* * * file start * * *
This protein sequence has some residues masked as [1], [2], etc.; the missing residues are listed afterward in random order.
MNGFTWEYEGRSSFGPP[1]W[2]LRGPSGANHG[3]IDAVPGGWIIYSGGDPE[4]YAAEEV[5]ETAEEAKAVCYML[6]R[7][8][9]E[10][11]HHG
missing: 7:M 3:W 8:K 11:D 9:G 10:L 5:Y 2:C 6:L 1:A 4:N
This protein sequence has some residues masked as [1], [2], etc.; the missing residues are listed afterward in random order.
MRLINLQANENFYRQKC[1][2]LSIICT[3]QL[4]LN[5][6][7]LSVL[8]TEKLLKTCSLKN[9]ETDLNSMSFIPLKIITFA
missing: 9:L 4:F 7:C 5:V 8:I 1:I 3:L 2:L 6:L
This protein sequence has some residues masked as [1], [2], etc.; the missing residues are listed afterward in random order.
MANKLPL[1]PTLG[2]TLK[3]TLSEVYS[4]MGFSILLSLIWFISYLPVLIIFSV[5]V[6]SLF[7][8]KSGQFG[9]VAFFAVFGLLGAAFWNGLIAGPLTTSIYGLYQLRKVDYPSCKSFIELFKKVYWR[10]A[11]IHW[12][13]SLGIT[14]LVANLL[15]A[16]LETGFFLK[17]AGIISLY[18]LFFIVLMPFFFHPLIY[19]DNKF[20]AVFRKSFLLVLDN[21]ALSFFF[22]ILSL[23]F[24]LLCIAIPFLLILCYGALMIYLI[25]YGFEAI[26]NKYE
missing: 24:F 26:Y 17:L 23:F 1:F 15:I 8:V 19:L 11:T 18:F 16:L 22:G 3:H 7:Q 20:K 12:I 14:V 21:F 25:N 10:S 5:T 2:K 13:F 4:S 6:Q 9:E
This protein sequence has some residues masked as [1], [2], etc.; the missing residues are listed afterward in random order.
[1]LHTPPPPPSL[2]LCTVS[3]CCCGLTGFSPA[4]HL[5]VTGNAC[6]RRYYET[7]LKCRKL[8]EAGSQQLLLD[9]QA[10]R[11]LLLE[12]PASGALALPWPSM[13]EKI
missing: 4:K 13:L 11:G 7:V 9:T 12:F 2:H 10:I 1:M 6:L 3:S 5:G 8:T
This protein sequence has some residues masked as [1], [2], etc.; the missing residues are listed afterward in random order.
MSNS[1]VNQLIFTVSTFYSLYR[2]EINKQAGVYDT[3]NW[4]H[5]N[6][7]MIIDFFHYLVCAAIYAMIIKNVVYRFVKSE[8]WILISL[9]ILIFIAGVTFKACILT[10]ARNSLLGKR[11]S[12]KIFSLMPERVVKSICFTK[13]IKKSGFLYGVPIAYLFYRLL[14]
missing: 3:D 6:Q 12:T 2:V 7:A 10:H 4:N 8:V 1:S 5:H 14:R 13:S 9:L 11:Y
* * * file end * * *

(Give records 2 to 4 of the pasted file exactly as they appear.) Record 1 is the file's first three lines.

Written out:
This protein sequence has some residues masked as [1], [2], etc.; the missing residues are listed afterward in random order.
MRLINLQANENFYRQKC[1][2]LSIICT[3]QL[4]LN[5][6][7]LSVL[8]TEKLLKTCSLKN[9]ETDLNSMSFIPLKIITFA
missing: 9:L 4:F 7:C 5:V 8:I 1:I 3:L 2:L 6:L
This protein sequence has some residues masked as [1], [2], etc.; the missing residues are listed afterward in random order.
MANKLPL[1]PTLG[2]TLK[3]TLSEVYS[4]MGFSILLSLIWFISYLPVLIIFSV[5]V[6]SLF[7][8]KSGQFG[9]VAFFAVFGLLGAAFWNGLIAGPLTTSIYGLYQLRKVDYPSCKSFIELFKKVYWR[10]A[11]IHW[12][13]SLGIT[14]LVANLL[15]A[16]LETGFFLK[17]AGIISLY[18]LFFIVLMPFFFHPLIY[19]DNKF[20]AVFRKSFLLVLDN[21]ALSFFF[22]ILSL[23]F[24]LLCIAIPFLLILCYGALMIYLI[25]YGFEAI[26]NKYE
missing: 24:F 26:Y 17:L 23:F 1:F 15:I 8:V 19:L 11:T 18:F 16:L 22:G 3:H 7:Q 20:K 12:I 14:V 21:F 25:N 10:S 5:T 2:K 13:F 4:S 6:Q 9:E
This protein sequence has some residues masked as [1], [2], etc.; the missing residues are listed afterward in random order.
[1]LHTPPPPPSL[2]LCTVS[3]CCCGLTGFSPA[4]HL[5]VTGNAC[6]RRYYET[7]LKCRKL[8]EAGSQQLLLD[9]QA[10]R[11]LLLE[12]PASGALALPWPSM[13]EKI
missing: 4:K 13:L 11:G 7:V 9:T 12:F 2:H 10:I 1:M 6:L 3:S 5:G 8:T